By: Jaclyn W. Hamlin, Esq.

On October 5, 2017, H.R. 3441, the “Save Local Business Act,” cleared its first hurdle when it passed the House Committee on Education and the Workforce. The bill, which would clarify the definition of “joint employer” under both the National Labor Relations Act (NLRA) and the Fair Labor Standards Act (FLSA), passed by a comfortable margin with 23 “yea” votes and 17 “nay” votes.

If passed and signed into law by the President, the bill would clarify that a “person” is a joint employer under both the NLRA and FLSA only where the employer in question “directly, actually, and immediately, and not in a limited and routine manner, exercises significant control over the essential terms and conditions of employment” in relation to an employee. According to the bill, such instances of control include hiring; discharging; determining individual rates of pay and benefits; conducting day-to-day supervision; assigning individual work schedules, positions and/or tasks; and administering discipline.  An entity whose relationship to a particular employee or group of employees is more attenuated would not be considered a joint employer under this standard.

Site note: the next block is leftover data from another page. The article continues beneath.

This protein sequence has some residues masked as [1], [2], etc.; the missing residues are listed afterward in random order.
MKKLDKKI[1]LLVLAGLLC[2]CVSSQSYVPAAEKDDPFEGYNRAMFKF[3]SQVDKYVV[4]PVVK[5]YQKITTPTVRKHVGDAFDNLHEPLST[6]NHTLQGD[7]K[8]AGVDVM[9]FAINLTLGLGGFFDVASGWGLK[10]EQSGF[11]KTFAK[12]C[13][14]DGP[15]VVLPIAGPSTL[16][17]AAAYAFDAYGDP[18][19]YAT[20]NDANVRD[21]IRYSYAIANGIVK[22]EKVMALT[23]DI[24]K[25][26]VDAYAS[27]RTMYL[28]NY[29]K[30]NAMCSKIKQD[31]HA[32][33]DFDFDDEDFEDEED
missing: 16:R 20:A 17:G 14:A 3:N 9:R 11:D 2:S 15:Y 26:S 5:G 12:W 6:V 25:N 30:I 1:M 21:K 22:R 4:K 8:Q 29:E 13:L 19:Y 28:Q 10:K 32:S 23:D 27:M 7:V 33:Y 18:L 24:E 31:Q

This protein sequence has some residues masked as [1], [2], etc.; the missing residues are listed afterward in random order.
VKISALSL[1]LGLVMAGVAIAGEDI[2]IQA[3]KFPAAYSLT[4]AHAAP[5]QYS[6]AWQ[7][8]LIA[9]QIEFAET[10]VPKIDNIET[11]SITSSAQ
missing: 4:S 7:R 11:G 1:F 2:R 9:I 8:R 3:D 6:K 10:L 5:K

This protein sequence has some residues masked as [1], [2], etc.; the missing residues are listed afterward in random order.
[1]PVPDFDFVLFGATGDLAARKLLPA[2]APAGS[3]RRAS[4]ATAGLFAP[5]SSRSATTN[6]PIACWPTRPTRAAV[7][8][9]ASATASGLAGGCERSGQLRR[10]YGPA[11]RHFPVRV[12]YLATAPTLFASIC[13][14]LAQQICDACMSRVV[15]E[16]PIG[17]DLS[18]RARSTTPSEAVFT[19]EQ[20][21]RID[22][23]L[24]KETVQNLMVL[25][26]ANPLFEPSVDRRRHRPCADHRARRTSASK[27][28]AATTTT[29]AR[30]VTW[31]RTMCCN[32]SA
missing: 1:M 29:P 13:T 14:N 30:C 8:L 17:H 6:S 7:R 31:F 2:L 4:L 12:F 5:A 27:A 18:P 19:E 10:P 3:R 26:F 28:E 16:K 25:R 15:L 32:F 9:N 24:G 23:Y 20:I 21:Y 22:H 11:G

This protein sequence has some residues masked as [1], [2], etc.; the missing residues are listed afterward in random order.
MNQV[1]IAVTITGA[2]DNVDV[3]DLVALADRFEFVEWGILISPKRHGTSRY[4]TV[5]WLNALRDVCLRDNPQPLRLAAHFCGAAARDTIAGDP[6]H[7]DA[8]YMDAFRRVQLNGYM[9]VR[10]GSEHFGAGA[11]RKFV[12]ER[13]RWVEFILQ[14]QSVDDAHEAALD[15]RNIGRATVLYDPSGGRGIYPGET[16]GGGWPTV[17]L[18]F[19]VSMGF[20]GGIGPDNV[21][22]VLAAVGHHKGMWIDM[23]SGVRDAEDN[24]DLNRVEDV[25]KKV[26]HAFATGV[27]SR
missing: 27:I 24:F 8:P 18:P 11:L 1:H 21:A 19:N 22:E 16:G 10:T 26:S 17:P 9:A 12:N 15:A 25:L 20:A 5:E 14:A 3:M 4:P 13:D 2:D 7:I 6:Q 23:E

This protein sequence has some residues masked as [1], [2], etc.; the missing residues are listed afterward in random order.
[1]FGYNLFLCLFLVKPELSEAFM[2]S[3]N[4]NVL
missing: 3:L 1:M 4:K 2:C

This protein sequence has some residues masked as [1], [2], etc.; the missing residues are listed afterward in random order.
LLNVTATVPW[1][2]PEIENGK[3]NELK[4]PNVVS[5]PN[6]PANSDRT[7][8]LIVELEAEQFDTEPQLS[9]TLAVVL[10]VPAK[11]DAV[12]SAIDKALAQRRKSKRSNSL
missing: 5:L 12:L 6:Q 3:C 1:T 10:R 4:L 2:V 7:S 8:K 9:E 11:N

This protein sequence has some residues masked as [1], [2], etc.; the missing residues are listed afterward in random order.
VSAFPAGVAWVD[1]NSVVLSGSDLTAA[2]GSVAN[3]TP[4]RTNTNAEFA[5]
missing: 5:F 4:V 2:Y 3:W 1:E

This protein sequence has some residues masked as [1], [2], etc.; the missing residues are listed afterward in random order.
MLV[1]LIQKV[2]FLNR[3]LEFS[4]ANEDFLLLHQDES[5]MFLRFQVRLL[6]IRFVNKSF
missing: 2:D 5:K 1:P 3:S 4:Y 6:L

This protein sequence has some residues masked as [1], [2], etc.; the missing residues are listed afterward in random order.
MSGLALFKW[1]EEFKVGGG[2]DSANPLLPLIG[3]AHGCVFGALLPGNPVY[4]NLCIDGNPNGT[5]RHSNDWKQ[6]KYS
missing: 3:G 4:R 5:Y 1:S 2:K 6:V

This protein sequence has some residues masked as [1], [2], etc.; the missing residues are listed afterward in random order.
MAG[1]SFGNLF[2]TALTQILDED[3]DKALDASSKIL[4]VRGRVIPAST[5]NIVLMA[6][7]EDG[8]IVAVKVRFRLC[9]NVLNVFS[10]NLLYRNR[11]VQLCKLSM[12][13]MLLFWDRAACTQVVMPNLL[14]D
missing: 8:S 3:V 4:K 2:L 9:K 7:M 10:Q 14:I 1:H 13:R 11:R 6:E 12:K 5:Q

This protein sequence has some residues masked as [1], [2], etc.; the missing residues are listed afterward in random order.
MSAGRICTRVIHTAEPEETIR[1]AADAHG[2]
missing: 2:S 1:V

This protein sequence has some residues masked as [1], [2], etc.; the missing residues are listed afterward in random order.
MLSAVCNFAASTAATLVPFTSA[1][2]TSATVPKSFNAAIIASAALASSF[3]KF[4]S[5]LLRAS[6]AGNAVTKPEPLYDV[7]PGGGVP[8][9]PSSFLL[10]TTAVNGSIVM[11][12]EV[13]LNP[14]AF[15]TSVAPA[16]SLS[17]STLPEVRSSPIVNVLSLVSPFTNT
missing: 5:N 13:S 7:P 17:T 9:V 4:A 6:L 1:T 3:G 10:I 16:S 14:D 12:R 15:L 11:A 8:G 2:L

In a fact sheet on the proposed legislation, the House Committee on Education and the Workforce argues that regulators and “activist judges” working during the previous Presidential administration have “discarded settled labor policy and blurred the lines of responsibility for decisions affecting the daily operations of local businesses across the country.” If enacted, the “Save Local Business Act” will walk back regulatory actions and administrative decisions tending to find joint employer status where an entity “indirectly” controlled or “potentially” impacted employees’ daily responsibilities and regular work environment.

The “Save Local Business Act” was introduced by Representative Bradley Byrne, R-AL, on July 27, 2017, and was referred to Committee on the same day. The Subcommittees on Workforce Protection and Health, Employment, Labor and Pensions held hearings in September.  The bill currently has 111 co-sponsors, including 108 Republicans and 3 Democrats.